Rare Sphinx lamp reveals its true value at Coker auction

Image courtesy of John W. Coker

Image courtesy of John W. Coker

NEW MARKET, Tenn. – “From day one, I thought it might end up being the top lot, and that’s exactly what happened,” said Tennessee auctioneer John W. Coker, describing a cameo-glass Sphinx lamp in his Oct. 18 onsite sale.

One of 19 reverse-painted and scenic glass lamps from the estate of the late Elizabeth and Donald Bates of Seymour, Tennessee, the lamp was impossible to miss, either at the preview or in the LiveAuctioneers online catalog. Atop its finely formed bronze-on-marble base replicating an elephant was a domed shade executed in vibrant shades of orange, yellow and terra cotta, with the central figure being the Great Sphinx of Giza. In its background and encircling the shade were pyramids and an Egyptian village at sunset, amid towering palms and other trees.

The 18-inch-tall lamp was signed “Arsall” on its shade, referring to a French manufacturer best known for its designs of the first quarter of the 20th century.

Coker cataloged the lamp with a conservative $1,000-$2,000 estimate. “It’s a rare lamp. I knew the collectors would decide the value,” Coker said.

Bidding was fierce from the get-go, with absentee bids quickly upping the ante to $5,500. From that point forward, there was no stopping the rapid-fire action. “Internet – floor – Internet – phone – it was back and forth, going nowhere but up,” Coker said.

It finally boiled down to a LiveAuctioneers bidder against a participant on the floor. With the 70th bid, the onsite competitor prevailed, paying $19,200 (inclusive of 20% buyer’s premium).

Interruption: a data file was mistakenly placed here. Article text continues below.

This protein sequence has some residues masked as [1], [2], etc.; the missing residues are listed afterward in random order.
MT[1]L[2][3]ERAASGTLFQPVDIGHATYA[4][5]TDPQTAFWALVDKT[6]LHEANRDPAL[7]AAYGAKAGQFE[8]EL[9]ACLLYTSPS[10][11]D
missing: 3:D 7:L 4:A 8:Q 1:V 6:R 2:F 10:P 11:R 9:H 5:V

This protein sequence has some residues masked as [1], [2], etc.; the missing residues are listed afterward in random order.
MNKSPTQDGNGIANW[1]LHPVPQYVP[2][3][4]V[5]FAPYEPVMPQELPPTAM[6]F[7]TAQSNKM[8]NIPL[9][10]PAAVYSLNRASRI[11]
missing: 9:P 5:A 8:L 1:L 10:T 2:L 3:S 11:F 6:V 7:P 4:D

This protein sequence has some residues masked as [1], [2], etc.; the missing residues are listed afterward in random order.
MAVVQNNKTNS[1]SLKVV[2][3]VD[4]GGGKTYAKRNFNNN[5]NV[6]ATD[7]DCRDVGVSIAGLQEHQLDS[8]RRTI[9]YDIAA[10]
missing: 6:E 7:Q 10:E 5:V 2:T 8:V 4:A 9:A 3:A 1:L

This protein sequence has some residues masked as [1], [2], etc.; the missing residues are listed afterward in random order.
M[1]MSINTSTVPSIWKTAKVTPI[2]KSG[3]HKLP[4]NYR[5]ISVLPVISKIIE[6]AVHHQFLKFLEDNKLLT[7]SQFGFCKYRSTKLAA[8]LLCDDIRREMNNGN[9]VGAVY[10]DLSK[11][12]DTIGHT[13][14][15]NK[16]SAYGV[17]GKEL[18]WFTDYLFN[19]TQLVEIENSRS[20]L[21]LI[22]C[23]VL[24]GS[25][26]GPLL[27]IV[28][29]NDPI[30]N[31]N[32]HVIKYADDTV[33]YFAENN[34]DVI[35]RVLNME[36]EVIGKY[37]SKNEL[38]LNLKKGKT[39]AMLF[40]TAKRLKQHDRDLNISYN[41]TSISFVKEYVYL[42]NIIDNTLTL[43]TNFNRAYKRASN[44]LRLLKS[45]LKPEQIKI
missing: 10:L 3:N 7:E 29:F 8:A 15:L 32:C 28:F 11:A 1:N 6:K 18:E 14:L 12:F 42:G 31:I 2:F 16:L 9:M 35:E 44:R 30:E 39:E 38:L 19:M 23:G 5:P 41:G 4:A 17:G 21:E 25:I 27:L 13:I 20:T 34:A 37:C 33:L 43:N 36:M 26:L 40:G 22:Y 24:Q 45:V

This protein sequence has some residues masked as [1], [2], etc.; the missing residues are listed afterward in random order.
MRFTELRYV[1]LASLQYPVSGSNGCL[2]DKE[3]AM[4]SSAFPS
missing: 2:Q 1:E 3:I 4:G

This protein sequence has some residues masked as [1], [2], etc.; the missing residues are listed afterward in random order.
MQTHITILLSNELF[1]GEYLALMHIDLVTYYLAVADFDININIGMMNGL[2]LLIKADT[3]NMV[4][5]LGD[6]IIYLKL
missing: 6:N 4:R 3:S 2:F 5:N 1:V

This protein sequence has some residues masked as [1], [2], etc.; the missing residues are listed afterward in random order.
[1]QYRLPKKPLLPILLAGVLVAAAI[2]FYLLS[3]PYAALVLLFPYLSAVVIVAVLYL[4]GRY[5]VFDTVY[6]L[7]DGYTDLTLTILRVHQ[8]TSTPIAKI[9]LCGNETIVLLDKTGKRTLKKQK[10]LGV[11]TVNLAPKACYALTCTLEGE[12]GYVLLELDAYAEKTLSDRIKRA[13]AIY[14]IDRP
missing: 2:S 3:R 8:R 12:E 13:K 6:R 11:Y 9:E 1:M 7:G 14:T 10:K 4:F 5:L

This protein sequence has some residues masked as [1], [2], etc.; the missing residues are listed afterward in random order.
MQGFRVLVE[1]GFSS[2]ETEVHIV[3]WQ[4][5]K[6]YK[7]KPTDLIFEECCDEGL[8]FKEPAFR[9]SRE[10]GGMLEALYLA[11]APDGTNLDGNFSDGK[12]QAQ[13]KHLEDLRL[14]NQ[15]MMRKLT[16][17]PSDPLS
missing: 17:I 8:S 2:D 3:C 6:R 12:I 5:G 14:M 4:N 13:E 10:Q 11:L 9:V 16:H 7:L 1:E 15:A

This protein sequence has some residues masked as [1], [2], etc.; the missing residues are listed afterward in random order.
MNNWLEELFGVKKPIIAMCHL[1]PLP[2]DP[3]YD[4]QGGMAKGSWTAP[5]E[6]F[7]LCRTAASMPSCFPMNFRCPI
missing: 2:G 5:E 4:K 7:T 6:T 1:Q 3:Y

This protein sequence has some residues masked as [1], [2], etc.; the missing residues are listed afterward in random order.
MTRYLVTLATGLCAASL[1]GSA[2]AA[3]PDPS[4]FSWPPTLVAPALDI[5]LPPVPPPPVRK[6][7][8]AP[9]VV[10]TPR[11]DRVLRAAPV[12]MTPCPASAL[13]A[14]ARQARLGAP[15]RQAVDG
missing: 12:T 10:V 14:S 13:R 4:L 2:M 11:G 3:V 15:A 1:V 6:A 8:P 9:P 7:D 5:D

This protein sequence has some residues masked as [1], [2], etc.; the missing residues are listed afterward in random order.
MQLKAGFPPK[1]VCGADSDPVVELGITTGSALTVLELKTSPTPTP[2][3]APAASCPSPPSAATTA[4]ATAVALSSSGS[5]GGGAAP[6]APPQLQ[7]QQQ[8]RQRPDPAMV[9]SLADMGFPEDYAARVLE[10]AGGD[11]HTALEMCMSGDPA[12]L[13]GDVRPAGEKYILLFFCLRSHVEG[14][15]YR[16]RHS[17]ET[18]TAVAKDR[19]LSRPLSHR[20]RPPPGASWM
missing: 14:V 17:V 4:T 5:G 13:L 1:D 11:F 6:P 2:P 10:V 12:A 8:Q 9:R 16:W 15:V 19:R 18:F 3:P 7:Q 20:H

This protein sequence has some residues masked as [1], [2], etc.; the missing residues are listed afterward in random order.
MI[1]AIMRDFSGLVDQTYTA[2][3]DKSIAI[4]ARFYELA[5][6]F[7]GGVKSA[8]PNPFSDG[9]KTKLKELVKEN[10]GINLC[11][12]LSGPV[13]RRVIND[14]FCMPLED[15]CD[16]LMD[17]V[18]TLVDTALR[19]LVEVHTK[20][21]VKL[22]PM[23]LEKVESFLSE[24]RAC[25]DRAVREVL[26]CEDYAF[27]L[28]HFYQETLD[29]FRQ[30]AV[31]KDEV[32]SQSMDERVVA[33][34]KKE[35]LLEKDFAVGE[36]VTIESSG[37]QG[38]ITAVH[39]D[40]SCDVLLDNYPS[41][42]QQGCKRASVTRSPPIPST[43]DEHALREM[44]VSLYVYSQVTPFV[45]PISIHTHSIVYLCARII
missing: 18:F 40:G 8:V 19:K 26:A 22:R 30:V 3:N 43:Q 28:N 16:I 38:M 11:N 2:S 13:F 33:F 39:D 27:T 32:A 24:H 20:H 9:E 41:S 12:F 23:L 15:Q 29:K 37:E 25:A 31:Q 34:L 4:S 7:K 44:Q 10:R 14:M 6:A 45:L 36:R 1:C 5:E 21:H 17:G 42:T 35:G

“The buyer was a private collector from the South who had known about this lamp for more than thirty-five years,” said Coker. “She had actually seen it in the Bates’ home in Pigeon Forge (Tenn.) when she lived there, and had always wanted it. But the Bateses, who were lifelong antique dealers, would never sell it. It was the first lamp they had ever purchased for their own collection, and even dealers have things they prefer to keep and live with.”

To contact John W. Coker, tel. 865-475-5163 or email john@antiquesonline.com. Visit the company’s website at www.antiquesonline.com.

View the fully illustrated catalog from John W. Coker’s Oct. 18, 2014 auction, complete with prices realized, online at https://www.liveauctioneers.com/catalog/61812_elizabeth-bates-estate-on-premises-auction/page1

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ADDITIONAL IMAGES OF NOTE


Image courtesy of John W. Coker

Image courtesy of John W. Coker

Image courtesy of John W. Coker

Image courtesy of John W. Coker

Image courtesy of John W. Coker

Image courtesy of John W. Coker

Image courtesy of John W. Coker

Image courtesy of John W. Coker